Pumpkin patch, corn maze, picnicking and more this weekend
Found the perfect pumpkin yet? Amador Flower Farm
has its pumpkin patch open through Sunday, as
well as a corn maze. (Photo: Kathy Morrison)
It’s pumpkin time in Amador wine country!
Amador Flower Farm near Plymouth is celebrating this Halloween weekend. That means the farm’s main attraction is not its usual assortment of daylilies, but its massive pumpkin patch and kid-friendly corn maze.
“Our pumpkin patch and corn maze are open daily in October from 9 a.m. to 4 p.m. with no admission fee,” says the Deaver family. “A large variety of pumpkins for sale. … Bring the kids and a camera!”
Besides hundreds of pumpkins in all sorts of varieties (and multiple colors), the farm offers free tram rides (weather permitting) around its sprawling oak-studded property.
About an hour from downtown Sacramento, the 14-acre farm is home to thousands of daylilies in more than 1,100 varieties. In addition to the pumpkin patch, the nursery is open.
Tables are available for picnicking under the valley oaks. Bring a lunch and relax. Admission and parking are free.
Amador Flower Farm is located at 22001 Shenandoah School Road, Plymouth. Phone: 209-245-6660.
Details and directions: www.amadorflowerfarm.com .
Comments0 comments have been posted.
Sacramento Digs Gardening to your inbox.
Taste Fall! E-cookbook
Sites We Like
Dig In: Garden Checklist
For week of Nov. 26:
Concentrate on helping your garden stay comfortable during these frosty nights – and clean up all those leaves!
* Irrigate frost-tender plants such as citrus in the late afternoon. That extra soil moisture increases temperatures around the plant a few degrees, just enough to prevent frost damage. The exception are succulents; too much water before frost can cause them to freeze.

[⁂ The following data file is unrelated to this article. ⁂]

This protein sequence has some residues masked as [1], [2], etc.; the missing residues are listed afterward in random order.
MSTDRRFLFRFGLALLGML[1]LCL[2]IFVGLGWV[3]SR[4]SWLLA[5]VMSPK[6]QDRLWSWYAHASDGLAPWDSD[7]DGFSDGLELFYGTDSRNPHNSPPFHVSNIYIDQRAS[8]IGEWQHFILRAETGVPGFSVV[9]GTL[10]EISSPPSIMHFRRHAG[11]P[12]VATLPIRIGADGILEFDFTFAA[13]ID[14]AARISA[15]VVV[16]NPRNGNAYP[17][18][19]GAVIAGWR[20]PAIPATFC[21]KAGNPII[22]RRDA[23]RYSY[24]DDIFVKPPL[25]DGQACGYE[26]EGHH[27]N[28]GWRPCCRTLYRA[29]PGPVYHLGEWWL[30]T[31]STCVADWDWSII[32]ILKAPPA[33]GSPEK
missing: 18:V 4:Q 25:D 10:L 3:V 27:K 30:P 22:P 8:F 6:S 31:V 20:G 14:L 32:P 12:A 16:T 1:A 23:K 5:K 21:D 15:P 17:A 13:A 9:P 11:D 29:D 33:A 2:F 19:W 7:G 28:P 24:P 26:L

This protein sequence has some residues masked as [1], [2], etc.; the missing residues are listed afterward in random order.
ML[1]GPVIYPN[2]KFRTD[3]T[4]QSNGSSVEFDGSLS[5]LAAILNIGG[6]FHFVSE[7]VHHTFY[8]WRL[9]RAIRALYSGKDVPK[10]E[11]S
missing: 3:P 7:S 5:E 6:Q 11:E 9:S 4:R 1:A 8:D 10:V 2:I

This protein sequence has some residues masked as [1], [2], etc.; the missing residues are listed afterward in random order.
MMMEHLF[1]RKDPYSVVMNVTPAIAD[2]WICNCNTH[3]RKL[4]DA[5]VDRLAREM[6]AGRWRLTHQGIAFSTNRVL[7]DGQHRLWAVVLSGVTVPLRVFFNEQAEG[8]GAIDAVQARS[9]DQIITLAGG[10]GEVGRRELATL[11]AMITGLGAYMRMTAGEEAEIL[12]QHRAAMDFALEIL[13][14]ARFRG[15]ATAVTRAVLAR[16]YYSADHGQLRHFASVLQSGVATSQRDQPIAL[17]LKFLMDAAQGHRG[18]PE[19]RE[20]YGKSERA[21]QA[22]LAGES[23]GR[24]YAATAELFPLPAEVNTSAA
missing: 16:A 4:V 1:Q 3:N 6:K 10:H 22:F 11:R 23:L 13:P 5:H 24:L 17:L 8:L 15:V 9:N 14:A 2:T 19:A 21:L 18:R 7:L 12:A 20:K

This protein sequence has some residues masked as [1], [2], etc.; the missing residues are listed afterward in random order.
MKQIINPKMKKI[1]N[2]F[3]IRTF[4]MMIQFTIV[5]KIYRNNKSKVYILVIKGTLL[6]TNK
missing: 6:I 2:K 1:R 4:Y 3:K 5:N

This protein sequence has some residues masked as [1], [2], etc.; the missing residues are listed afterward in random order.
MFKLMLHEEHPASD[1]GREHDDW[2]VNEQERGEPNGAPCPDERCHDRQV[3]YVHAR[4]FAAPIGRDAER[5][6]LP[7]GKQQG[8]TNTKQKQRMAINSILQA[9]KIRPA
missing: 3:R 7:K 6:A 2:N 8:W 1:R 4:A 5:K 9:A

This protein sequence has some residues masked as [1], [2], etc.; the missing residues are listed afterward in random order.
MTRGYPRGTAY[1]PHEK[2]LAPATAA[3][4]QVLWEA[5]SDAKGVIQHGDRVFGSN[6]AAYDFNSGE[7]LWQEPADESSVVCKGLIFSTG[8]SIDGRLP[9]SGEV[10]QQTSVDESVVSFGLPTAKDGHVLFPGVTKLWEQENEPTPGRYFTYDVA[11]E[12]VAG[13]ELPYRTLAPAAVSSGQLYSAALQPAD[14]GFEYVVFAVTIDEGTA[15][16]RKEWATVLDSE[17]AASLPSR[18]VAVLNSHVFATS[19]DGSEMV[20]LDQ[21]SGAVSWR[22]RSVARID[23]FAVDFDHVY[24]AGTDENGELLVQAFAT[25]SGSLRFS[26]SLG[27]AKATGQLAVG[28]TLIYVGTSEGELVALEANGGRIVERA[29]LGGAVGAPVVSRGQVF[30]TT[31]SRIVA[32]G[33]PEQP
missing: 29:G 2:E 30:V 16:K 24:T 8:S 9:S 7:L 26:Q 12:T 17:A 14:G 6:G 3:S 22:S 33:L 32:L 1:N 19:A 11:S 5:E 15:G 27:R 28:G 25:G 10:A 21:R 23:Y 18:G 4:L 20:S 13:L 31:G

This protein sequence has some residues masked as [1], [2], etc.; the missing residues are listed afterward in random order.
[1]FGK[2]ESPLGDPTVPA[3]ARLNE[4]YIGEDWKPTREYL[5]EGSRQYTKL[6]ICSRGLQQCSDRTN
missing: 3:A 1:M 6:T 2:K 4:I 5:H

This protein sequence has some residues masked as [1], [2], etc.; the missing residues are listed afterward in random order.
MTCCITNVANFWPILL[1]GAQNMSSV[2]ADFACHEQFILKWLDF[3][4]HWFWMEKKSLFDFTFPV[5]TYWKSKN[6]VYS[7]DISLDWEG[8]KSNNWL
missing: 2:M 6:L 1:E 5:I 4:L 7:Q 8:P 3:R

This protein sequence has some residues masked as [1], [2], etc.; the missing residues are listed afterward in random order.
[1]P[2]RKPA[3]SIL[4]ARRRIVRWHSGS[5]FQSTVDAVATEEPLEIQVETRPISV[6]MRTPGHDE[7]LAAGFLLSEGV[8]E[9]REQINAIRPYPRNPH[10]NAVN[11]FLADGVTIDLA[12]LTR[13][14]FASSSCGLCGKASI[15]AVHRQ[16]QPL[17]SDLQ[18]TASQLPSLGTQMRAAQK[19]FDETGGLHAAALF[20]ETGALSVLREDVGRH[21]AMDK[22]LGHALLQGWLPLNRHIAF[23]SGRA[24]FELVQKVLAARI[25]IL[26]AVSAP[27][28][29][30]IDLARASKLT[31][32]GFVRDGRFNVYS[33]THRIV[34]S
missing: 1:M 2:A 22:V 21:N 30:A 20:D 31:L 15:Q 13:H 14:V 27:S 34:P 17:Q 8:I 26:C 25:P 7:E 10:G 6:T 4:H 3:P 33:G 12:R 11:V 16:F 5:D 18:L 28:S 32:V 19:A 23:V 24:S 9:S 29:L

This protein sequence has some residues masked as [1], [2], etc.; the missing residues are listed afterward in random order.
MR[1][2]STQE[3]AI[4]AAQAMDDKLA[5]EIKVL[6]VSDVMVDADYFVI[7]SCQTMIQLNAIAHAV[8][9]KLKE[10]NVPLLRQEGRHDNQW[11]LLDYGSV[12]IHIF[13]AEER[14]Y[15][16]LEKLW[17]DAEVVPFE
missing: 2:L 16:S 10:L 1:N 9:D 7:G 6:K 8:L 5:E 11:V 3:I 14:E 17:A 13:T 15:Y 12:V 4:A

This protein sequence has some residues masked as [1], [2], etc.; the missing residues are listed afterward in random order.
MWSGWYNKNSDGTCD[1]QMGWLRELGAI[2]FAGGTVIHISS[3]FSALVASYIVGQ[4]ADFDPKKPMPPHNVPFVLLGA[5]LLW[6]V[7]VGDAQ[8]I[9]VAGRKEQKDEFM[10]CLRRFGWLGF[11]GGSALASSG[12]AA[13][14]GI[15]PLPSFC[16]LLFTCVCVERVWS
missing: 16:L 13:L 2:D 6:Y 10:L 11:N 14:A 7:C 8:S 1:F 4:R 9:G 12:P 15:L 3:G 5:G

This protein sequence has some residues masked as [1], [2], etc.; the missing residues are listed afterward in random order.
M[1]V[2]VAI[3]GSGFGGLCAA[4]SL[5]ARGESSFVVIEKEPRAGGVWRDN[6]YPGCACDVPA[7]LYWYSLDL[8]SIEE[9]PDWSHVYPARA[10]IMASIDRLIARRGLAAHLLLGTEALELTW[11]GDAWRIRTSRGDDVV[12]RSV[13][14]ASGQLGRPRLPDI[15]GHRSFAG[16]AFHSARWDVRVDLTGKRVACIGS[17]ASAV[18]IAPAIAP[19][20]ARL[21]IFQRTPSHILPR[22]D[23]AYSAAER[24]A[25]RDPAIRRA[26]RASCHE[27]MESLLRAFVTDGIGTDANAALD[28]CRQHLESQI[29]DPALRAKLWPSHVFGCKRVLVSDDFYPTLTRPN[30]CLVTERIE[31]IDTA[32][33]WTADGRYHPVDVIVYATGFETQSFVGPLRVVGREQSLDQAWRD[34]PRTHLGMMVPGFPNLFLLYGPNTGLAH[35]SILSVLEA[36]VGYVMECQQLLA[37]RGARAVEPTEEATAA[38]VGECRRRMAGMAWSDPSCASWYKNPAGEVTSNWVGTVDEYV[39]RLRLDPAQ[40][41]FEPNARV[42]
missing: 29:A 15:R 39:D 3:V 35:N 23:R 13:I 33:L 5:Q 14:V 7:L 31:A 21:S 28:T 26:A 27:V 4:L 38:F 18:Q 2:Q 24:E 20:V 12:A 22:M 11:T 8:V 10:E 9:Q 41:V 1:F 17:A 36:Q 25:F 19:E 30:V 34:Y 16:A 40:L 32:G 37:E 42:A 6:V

* Cover sensitive plants before the sun goes down. Use cloth sheets or frost cloths, not plastic sheeting, to hold in warmth. Make sure to remove covers in the morning.
* Use fall leaves as mulch around shrubs and vegetables. Mulch acts as a blanket and keeps roots warmer.
* Stop dead-heading; let rose hips form on bushes to prompt dormancy.
* Prune non-flowering trees and shrubs.
* Clean and sharpen garden tools before storing for the winter.
* Brighten the holidays with winter bloomers such as poinsettias, amaryllis, calendulas, Iceland poppies, pansies and primroses.
* Keep poinsettias in a sunny, warm location – and definitely indoors overnight. Water thoroughly. After the holidays, feed your plants monthly so they’ll bloom again next December.
* Rake and remove dead leaves and stems from dormant perennials.
* Plant spring bulbs. Don’t forget the tulips chilling in the refrigerator. Daffodils can be planted without pre-chilling.
* This is also a good time to seed wildflowers and plant such spring bloomers as sweet peas, sweet alyssum and bachelor buttons.
* Plant trees and shrubs. They’ll benefit from fall and winter rains while establishing their roots.
* Set out cool-weather annuals such as pansies and snapdragons.
* Lettuce, cabbage and broccoli also can be planted now.
* Plant garlic and onions.
* Bare-root season begins now. Plant bare-root berries, kiwifruit, grapes, artichokes, horseradish and rhubarb.
Taste Spring! E-cookbook
Taste Summer! E-cookbook